The name of the tournament, the Astrojet Classic, sounded like a pylon race for commercial pilots who had proved they could miss Jamaica Bay consistently. And even though 54 of the top professional football and major league baseball players would be competing, it seemed on the surface like nothing more significant in golf than another of those member-pro-guest-celebrity affairs that are as much in vogue these days as the cashmere turtleneck. For a couple of reasons, however, the Astrojet Classic turned out to be a stimulating event last week: a football-baseball partnership affair that must rank as the most unusual in the sport until some promoter finds a way to team up a group of civil-rights marchers with their favorite plantation owners.
To begin with, getting a collection of Bart Starrs and Mickey Mantles together is not easy. In fact, there is only one period on the calendar when it is possible, a brief interval from late January into February, the time between the merciful end of pro football and the spring training start of the eight-month-long baseball season.
American Airlines, the inventive sponsor, seized a precious week in there to bring together the two different kinds of gladiators, not to let them display their natural skills, but to socialize and show off a singular lack of sporting talent at another game—with a good deal of money at stake. In fact, the most remarkable aspect of the tournament was the prize money. The airline put up $30,-000 as a purse to rouse the golfing competitiveness of football and baseball players. This was more money than the PGA tour offered in 27 of its tournaments only a decade ago, and the winners, who turned out to be a couple of 13- and 15-handicappers named Bill Mazeroski and Paul Krause, received $5,000 each, which was as much as Ben Hogan got for taking his fourth U.S. Open championship in 1953.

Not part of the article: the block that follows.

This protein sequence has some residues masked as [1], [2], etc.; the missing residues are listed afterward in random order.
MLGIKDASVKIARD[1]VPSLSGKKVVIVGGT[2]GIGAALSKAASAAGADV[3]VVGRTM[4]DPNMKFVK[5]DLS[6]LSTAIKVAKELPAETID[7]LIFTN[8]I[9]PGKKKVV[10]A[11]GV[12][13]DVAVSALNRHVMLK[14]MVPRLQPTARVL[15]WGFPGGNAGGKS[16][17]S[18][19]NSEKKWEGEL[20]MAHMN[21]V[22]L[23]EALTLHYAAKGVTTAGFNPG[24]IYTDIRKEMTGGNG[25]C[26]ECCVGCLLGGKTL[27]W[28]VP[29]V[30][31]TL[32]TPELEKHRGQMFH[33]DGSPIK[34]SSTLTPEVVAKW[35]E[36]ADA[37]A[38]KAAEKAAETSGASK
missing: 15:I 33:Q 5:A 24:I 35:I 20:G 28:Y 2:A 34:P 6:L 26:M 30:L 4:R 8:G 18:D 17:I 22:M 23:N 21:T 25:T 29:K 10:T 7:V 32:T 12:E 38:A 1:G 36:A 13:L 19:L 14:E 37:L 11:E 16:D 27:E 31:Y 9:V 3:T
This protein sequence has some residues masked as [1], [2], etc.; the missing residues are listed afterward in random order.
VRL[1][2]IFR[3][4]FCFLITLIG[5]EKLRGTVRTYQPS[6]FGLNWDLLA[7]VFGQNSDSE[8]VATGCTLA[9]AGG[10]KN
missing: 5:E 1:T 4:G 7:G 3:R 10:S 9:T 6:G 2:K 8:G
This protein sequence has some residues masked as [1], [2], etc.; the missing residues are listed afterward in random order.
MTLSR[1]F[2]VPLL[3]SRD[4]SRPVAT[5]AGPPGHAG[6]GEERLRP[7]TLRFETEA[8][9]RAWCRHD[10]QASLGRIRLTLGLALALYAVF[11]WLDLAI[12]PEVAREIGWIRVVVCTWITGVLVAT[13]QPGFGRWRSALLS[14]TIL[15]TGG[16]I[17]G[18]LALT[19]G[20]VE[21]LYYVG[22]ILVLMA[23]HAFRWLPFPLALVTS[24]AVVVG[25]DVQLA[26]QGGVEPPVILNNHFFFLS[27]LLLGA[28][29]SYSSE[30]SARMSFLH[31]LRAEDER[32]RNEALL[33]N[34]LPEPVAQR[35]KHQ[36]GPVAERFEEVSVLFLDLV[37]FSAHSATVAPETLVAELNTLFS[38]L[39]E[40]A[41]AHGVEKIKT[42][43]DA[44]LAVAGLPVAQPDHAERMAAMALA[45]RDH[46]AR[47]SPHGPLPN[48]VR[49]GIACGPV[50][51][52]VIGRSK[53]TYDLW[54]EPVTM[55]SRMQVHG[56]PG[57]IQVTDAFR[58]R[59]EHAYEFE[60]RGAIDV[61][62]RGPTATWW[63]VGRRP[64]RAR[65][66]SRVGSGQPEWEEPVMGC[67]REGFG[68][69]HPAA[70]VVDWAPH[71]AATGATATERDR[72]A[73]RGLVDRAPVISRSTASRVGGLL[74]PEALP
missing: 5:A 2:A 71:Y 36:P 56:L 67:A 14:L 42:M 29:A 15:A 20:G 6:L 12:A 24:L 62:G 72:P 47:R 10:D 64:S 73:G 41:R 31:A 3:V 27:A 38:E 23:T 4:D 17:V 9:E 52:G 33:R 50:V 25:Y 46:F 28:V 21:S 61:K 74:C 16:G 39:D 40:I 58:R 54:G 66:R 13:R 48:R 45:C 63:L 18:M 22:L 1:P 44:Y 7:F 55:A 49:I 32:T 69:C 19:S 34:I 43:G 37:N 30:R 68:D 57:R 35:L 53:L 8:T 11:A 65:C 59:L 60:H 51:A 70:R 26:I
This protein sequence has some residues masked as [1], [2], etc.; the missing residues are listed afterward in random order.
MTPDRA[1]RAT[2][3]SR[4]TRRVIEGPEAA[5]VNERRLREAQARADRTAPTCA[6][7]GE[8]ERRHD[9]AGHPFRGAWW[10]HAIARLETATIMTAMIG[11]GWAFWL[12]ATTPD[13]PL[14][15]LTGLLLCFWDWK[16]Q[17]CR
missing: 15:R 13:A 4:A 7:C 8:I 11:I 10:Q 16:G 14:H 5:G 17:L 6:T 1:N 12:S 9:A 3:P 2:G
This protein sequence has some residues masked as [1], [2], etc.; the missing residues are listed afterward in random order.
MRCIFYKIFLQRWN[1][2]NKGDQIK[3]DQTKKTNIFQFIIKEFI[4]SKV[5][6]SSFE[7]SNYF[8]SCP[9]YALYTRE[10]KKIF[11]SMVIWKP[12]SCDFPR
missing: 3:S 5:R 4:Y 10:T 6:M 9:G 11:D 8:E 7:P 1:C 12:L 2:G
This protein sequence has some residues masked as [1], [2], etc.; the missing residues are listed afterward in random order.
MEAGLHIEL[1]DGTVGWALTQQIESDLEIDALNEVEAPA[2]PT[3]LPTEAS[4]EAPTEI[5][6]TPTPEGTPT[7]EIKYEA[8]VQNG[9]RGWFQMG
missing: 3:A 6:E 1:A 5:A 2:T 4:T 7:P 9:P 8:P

Thus American Airlines proved not only that quarterbacks and pitchers can live happily together, but that golf is continuing to rise faster than the pot-pancake cult.
February 27, 1967
The athletes dressed their roles every day of the 54-hole partnership competition, which was held at the La Costa Country Club-Spa Hotel, a multimillion-dollar lodge, watering hole, stable, golf and real-estate complex near San Diego that may become the bursitis capital of the world. They wore the alpaca sweaters and the overflap shoes, just like the touring pros. Some of them even played like pros—among them the San Francisco 49ers' John Brodie, the New York Mets' Ralph Terry, the Washington Senators' Ken Harrelson and the San Diego Chargers' Ernie Wright.
But there was something wonderfully hilarious about the rest. Here were guys swinging like both housewives and sluggers, chewing tobacco, hollering, taking three from the sand traps, playing for all of that money and leaving La Costa's members wondering if the course would ever get its bunkers raked again.